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Built Green: Jobs for the Future
April 24, 2014

Candidate Questionnaire

For your convenience the Building Trades candidate questionnaire is available in two forms.  You can respond to the questions in the online form below, or you may download a copy of the questionnaire in Microsoft Word format Here and email the form (preferred in .PDF form, or we can convert it) to hartman.neil@gmail.com

Affiliates of the Washington State Building and Construction Trades Council live and work in your community representing more than 20 different professional construction trades.  Constituent trades men and women residing within one of our nine local Building & Construction Trades Councils want you to know how decisions you [have or will] make affect their future.

Your answers to the following questions will be shared with your Local Building and Construction Trades representatives regarding our “bread and butter” issues, and offers us the feedback necessary to understand more about you and your level of commitment to support the long-standing business/labor workforce model we believe is required to consistently deliver quality industry standards in construction for apprenticeship education, journey level skills improvement, area standard wages, working conditions, health, safety and environmental stewardship.  Thank you.

Name:
Office Sought:
Incumbent Yes/No: Yes  No
Party Affiliation:
Campaign Manager w/ Contact
Current Occupation
Have you ever belonged to a union? Yes  No
If so, list the union name(s) and local(s):

1.  Please explain why you are running for this office and why you seek support from the Building and Construction Trades:

2.  What issues do you consider most important to your constituents, and if elected, how would you work to address them:

3.  Prevailing Wage:  The Davis-Bacon Act, at both the state and federal levels are designed to outlaw wage exploitation in public construction contracts.  The law seeks to discourage contractors from importing non-local workers to undercut local wage standards.  Under these laws, “prevailing wage” standards are set by surveys of actual wages paid in local communities, any one awarded a government contract – union or non union – must pay at least the area standard wage on a public works project.  Explain:  A) your understanding of these laws; B) whether you’d support both the federal and state PW laws, and C) what commitment you will make personally to uphold these time tested prevailing wage laws:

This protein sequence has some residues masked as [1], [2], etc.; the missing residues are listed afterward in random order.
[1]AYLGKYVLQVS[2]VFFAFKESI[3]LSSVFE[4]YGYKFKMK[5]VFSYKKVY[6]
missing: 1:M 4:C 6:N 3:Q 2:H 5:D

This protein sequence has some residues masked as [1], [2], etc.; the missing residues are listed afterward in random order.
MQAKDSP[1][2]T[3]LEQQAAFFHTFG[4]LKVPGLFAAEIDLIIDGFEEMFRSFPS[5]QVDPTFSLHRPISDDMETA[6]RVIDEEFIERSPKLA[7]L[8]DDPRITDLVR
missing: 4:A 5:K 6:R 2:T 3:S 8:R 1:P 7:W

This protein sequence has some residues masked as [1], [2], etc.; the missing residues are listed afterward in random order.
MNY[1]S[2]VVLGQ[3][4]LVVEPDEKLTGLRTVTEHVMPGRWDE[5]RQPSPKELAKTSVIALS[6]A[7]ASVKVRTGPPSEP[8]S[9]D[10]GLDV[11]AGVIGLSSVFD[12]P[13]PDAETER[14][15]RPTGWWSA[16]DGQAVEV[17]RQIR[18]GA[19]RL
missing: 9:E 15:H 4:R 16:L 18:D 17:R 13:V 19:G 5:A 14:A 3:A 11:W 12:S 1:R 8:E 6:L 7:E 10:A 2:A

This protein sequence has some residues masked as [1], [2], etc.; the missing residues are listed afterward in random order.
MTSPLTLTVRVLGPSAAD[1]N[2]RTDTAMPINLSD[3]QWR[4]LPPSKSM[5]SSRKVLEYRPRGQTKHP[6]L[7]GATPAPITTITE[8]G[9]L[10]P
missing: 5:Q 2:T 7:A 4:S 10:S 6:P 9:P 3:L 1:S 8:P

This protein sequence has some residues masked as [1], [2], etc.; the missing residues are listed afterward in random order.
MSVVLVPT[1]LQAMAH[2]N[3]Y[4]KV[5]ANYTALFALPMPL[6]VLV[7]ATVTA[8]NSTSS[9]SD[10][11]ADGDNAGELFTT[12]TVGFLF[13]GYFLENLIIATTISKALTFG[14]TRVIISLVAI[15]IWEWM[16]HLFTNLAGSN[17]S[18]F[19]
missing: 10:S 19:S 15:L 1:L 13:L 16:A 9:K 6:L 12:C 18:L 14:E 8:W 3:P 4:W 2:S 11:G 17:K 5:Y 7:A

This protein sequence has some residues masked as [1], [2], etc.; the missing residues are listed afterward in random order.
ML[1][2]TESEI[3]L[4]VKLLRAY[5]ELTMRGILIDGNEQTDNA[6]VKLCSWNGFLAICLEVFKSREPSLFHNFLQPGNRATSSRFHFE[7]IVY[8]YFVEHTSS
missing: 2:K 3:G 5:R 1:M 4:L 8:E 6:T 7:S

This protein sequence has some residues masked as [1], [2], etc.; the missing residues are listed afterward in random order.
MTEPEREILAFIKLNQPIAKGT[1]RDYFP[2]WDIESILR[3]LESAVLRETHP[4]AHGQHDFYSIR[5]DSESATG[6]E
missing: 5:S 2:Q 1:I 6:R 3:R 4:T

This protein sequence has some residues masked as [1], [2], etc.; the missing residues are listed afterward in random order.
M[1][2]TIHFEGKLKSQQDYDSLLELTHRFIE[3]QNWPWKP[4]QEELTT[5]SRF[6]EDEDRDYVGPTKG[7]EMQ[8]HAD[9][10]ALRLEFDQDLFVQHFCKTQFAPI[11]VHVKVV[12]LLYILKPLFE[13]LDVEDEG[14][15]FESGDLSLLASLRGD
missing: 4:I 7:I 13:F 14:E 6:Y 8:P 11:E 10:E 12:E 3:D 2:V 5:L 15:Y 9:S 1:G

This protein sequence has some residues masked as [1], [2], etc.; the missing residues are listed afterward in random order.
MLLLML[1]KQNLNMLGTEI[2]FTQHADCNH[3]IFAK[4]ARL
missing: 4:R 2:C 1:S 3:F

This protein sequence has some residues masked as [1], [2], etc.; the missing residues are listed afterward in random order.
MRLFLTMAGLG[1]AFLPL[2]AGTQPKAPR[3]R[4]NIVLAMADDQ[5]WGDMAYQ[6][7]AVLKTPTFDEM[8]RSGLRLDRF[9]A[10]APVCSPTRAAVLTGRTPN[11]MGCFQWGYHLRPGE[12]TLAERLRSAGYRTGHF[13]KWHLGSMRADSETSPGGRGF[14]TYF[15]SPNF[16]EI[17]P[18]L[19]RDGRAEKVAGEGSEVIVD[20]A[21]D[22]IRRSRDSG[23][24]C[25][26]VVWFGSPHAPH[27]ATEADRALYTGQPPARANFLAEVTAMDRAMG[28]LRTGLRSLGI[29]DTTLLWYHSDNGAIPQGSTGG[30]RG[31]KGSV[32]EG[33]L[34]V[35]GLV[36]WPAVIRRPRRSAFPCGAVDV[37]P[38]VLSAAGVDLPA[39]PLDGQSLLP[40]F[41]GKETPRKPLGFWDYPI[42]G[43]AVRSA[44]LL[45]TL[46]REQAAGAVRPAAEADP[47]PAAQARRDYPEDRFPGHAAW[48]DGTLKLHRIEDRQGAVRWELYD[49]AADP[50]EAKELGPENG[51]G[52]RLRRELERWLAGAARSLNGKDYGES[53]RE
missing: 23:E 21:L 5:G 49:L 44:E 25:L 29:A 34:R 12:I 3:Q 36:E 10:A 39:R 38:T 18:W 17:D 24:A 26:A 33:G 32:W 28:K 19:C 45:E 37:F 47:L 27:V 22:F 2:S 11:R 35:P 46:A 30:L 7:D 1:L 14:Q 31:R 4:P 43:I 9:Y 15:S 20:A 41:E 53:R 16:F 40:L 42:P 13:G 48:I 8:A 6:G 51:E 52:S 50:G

4.  Community Workforce Agreements/Project Labor Agreements: A Community Workforce Agreement (CWA) is based on the foundation and process of a nationally utilized Project Labor Agreement, a construction project tool for both public and private construction owners to facilitate community involvement and ensure labor harmony as administered by local, state or national Building Trades Councils. Over time these agreements have proven effective to save time, money and headache by the upfront agreement to project expectations.  Projects under CWAs avoid labor discord that could lead to pickets, strikes, misclassification or other conflicts concerning wages or working conditions.  CWA projects guarantee that the owner and the represented crafts will work together with the community to provide opportunity for pre-apprenticeship, apprenticeship and veteran employment to construct a quality project on time and on budget.  Will you make a personal commitment in your campaign and when elected to promote Community Workforce Agreements, based on Standard Project Labor Agreements, for all public construction projects?